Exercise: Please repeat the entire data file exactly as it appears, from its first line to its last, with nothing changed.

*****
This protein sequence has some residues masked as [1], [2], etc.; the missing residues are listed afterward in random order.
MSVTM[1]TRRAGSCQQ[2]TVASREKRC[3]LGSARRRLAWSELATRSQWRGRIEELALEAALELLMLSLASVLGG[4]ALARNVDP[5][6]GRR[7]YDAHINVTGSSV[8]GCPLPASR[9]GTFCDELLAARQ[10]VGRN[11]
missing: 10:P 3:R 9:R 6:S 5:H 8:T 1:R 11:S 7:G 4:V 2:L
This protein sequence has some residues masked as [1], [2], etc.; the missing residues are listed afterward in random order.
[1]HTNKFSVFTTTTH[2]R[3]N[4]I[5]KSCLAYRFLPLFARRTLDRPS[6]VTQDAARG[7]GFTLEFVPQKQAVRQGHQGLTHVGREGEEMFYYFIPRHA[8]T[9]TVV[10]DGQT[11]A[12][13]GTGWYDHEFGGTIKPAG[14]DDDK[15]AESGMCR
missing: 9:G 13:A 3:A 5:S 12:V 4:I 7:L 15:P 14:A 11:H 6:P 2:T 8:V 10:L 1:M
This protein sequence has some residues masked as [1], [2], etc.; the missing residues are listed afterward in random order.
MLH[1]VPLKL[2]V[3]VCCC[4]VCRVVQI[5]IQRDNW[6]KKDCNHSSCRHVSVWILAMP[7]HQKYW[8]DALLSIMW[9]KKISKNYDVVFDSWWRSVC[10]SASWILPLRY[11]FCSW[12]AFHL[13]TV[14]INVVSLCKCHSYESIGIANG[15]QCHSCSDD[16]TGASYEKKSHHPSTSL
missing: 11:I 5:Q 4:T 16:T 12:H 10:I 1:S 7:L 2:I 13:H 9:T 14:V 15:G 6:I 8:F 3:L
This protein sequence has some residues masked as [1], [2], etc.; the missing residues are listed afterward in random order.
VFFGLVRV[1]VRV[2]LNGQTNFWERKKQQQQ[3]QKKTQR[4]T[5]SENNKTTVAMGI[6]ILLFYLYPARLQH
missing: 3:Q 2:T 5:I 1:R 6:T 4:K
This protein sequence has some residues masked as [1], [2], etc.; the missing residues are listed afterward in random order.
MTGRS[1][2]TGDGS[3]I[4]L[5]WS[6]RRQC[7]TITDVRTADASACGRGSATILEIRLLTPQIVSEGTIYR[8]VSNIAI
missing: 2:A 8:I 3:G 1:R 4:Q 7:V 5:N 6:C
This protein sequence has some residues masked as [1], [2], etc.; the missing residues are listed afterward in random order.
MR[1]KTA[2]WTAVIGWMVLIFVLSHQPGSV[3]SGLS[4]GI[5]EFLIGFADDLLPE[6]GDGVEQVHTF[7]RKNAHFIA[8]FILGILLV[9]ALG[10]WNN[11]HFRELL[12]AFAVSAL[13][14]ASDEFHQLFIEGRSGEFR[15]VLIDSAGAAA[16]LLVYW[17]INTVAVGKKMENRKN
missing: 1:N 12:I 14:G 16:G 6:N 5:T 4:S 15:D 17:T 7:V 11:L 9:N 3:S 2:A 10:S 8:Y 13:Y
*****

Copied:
This protein sequence has some residues masked as [1], [2], etc.; the missing residues are listed afterward in random order.
MSVTM[1]TRRAGSCQQ[2]TVASREKRC[3]LGSARRRLAWSELATRSQWRGRIEELALEAALELLMLSLASVLGG[4]ALARNVDP[5][6]GRR[7]YDAHINVTGSSV[8]GCPLPASR[9]GTFCDELLAARQ[10]VGRN[11]
missing: 10:P 3:R 9:R 6:S 5:H 8:T 1:R 11:S 7:G 4:V 2:L
This protein sequence has some residues masked as [1], [2], etc.; the missing residues are listed afterward in random order.
[1]HTNKFSVFTTTTH[2]R[3]N[4]I[5]KSCLAYRFLPLFARRTLDRPS[6]VTQDAARG[7]GFTLEFVPQKQAVRQGHQGLTHVGREGEEMFYYFIPRHA[8]T[9]TVV[10]DGQT[11]A[12][13]GTGWYDHEFGGTIKPAG[14]DDDK[15]AESGMCR
missing: 9:G 13:A 3:A 5:S 12:V 4:I 7:L 15:P 14:A 11:H 6:P 2:T 8:V 10:L 1:M
This protein sequence has some residues masked as [1], [2], etc.; the missing residues are listed afterward in random order.
MLH[1]VPLKL[2]V[3]VCCC[4]VCRVVQI[5]IQRDNW[6]KKDCNHSSCRHVSVWILAMP[7]HQKYW[8]DALLSIMW[9]KKISKNYDVVFDSWWRSVC[10]SASWILPLRY[11]FCSW[12]AFHL[13]TV[14]INVVSLCKCHSYESIGIANG[15]QCHSCSDD[16]TGASYEKKSHHPSTSL
missing: 11:I 5:Q 4:T 16:T 12:H 10:I 1:S 7:L 2:I 13:H 9:T 14:V 15:G 6:I 8:F 3:L
This protein sequence has some residues masked as [1], [2], etc.; the missing residues are listed afterward in random order.
VFFGLVRV[1]VRV[2]LNGQTNFWERKKQQQQ[3]QKKTQR[4]T[5]SENNKTTVAMGI[6]ILLFYLYPARLQH
missing: 3:Q 2:T 5:I 1:R 6:T 4:K
This protein sequence has some residues masked as [1], [2], etc.; the missing residues are listed afterward in random order.
MTGRS[1][2]TGDGS[3]I[4]L[5]WS[6]RRQC[7]TITDVRTADASACGRGSATILEIRLLTPQIVSEGTIYR[8]VSNIAI
missing: 2:A 8:I 3:G 1:R 4:Q 7:V 5:N 6:C
This protein sequence has some residues masked as [1], [2], etc.; the missing residues are listed afterward in random order.
MR[1]KTA[2]WTAVIGWMVLIFVLSHQPGSV[3]SGLS[4]GI[5]EFLIGFADDLLPE[6]GDGVEQVHTF[7]RKNAHFIA[8]FILGILLV[9]ALG[10]WNN[11]HFRELL[12]AFAVSAL[13][14]ASDEFHQLFIEGRSGEFR[15]VLIDSAGAAA[16]LLVYW[17]INTVAVGKKMENRKN
missing: 1:N 12:I 14:G 16:G 6:N 5:T 4:S 15:D 17:T 7:V 11:L 9:N 3:S 2:A 10:S 8:Y 13:Y